555 is a standard IC used for pulse generation and timer applications. The IC can be used in the form of a timer to generate pulses after set time intervals as well as it can be used to produce waveforms with adjustable duty cycle between 50% and 100%. The internal circuitry of the IC consist of a flip flop, two comparators and a high current output stage. The IC got its name due to use of three resistors of 5K ohm when used as comparator. The IC comes in 8-pin DIP (Dual in Line) package with following pin configuration –

*Fig. 4: Table listing pin configuration of 555 IC*

The 555 IC has the following pin diagram –

*Fig. 5: Typical Image of 555 IC*

*Fig. 6: Pin Diagram of 555 IC*

The 555 IC can operate in three modes –

1) Astable – In this mode, the IC works as an oscillator or pulse generator

2) Monostable – In this mode, the IC works as one-shot pulse generator

3) Bi-stable – In this mode, the IC works as a flip flop

So for generating a square waveform, the IC is used as Astable multivibrator. The 555 IC uses RC timing circuit to generate a waveform at the output. In this circuit, the RC circuit is designed to produce a waveform of 50 Hz frequency. Since the supply voltage to the IC is 12 V from a battery, the peak to peak voltage at the output is also 12 V. At 50 Hz frequency there are 50 cycles in each second. The output waveform must be symmetric. For generating a symmetric square wave the time for which the waveform is positive should be equal to the time for which it is negative. The negative and positive time of the square wave can be calculated in percentage by the following formulae –

Time for positive half cycle, Tp% =(Tpositive/(Tpositive+Tnegative))*100

Time for negative half cycle, TN % = (Tnegative/(Tpositive+Tnegative))*100

So, the IC is configured to produce a duty cycle of 50 percent in Astable mode. In this configuration, the 555 IC can generate a symmetrical waveform at its output by just selecting right values of resistor and capacitor for RC timing circuit. But in this mode, the 555 timer output frequency and the duty cycle depends on two resistors. This makes the calculation of frequency and duty cycle quite complex. So a modified version of the Astable circuit will be used in which the value of output frequency and voltage remain dependent only on the value of a single resistor and a capacitor.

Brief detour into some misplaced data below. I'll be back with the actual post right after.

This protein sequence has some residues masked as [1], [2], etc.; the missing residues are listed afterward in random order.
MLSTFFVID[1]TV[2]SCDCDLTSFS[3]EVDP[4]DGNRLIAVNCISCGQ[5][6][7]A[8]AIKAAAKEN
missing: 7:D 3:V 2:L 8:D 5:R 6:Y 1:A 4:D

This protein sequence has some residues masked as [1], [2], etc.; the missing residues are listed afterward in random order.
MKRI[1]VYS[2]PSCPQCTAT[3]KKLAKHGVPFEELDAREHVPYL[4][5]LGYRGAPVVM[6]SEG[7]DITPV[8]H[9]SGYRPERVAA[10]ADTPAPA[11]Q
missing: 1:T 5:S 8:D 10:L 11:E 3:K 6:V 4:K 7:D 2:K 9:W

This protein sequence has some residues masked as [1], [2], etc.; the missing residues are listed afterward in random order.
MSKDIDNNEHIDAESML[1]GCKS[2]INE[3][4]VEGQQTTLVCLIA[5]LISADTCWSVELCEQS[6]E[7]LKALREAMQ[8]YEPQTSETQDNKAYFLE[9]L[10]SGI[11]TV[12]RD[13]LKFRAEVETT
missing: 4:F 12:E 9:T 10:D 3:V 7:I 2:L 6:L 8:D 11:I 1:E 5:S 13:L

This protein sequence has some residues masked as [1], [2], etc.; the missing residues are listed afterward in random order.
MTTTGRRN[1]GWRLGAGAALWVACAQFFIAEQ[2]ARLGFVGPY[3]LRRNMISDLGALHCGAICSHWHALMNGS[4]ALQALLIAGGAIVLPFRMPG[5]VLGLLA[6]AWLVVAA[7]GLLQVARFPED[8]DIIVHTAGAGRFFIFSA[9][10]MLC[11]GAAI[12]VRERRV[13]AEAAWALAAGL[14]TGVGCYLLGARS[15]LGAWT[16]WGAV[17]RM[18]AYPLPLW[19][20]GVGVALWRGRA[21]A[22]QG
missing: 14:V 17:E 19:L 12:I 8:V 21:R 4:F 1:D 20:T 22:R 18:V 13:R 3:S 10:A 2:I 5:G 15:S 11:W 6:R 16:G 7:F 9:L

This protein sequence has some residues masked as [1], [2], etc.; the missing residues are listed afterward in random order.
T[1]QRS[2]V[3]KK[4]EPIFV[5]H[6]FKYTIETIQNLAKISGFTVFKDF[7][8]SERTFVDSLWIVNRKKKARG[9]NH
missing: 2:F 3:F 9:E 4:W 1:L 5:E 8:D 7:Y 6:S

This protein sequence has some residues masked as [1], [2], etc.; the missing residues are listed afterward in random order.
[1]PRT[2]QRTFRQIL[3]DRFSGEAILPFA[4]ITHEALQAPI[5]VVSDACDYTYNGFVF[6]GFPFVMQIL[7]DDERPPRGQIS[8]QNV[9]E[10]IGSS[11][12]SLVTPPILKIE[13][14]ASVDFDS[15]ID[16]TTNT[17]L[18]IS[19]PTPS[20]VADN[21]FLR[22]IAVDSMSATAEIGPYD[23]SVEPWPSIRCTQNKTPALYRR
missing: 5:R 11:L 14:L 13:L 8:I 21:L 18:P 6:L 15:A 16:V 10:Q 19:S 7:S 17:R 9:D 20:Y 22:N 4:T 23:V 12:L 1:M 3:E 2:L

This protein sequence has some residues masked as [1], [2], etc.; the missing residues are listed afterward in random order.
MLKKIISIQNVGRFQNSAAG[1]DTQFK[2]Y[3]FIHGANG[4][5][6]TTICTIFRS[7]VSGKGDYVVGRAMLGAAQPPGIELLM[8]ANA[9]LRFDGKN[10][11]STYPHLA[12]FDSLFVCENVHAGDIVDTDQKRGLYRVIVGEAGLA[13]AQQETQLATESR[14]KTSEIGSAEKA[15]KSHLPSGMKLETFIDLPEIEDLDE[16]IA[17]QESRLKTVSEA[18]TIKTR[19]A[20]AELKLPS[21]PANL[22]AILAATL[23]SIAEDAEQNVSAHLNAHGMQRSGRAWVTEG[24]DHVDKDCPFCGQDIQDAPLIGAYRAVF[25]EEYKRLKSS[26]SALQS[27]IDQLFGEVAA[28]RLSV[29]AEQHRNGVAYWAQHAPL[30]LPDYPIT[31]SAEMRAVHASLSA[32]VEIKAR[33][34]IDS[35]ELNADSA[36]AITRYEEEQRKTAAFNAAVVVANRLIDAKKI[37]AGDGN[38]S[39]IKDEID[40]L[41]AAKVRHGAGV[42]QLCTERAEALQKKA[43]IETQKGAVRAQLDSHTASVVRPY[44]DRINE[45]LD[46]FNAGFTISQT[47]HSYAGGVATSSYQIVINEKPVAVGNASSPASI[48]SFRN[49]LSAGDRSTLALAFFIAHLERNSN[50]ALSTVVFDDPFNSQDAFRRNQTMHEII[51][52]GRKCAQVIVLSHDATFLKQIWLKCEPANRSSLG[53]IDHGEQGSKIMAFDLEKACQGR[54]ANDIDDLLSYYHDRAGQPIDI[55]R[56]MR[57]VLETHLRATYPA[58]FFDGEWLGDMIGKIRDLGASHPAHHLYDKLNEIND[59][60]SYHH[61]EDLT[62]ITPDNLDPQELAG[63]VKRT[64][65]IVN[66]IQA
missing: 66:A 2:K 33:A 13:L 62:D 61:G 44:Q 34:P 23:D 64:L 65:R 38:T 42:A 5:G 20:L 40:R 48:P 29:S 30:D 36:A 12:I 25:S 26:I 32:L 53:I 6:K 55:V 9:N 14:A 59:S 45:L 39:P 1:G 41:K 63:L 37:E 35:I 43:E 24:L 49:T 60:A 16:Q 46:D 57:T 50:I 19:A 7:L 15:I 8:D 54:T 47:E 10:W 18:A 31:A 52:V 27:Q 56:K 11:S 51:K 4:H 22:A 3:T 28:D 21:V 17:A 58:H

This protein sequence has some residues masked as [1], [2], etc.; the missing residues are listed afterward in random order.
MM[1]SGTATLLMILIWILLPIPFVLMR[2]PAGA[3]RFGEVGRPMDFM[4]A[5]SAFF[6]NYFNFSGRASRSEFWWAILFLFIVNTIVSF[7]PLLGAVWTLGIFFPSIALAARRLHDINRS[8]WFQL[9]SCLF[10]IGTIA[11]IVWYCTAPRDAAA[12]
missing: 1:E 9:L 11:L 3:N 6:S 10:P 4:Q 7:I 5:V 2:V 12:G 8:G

For learning how 555 IC works as astable multivibrator, refer to the following article – “555-timer as an astable multivibrator”. The circuit of a normal astable multivibrator and circuit of its modified version are given below –

*Fig. 7: Circuit Diagram of Normal 555 IC Astable Multivibrator*

*Fig. 8: Circuit Diagram of Modified 555 IC Astable Multivibrator for Square Wave Generation*

On comparing the above circuits and analyzing the changes that have been made in the modified circuit of Astable configuration, it can be seen that in the basic mode the capacitor C2 charges through resistor R2 and discharges through resistor R1. So, in the basic configuration the frequency and duty cycle depends on resistors R1, R2 and capacitor C2. But in modified circuit, the resistor R1 is connected to output pin (pin 3) instead of discharge pin (pin 7) and resistor R2 is connected between pins 8 and 2 of the IC.

On taking a high value for resistor R2, its effect can be neglected in the equations for calculation of frequency and duty cycle. Now the frequency and duty cycle of the modified circuit are dependent only on resistor R1 and capacitor C2. This makes the calculation of the frequency and duty cycle much simpler and allows configuring the circuit for symmetric 50 Hz frequency output with ease.

It is important that while assembling this circuit, following precautions must be taken care of –

Do not exceed the input voltage of 555. Check out the datasheet of the 555 IC and learn about its technical specifications.

The value of resistor R2 should be high enough so that it will never interfere with the charging of the capacitor C2 and so, a symmetrical square wave is always obtained.

Use the appropriate value of capacitor and resistor for generating 50 Hz frequency and 50% duty cycle as calculated and practically tested above.

The capacitor used in the circuit must be of higher voltage rating than the input supply voltage. Otherwise, the capacitor will start leaking the current due to the excess voltage at its plates and will burst out.

Always use a pulled down capacitor at the control pin of the 555 for avoiding unwanted noise from the surroundings.

Make sure all the filter capacitors should be discharged before working on a DC power supply. For this short the capacitor with a screw driver wearing insulated gloves.

**How the circuit works –**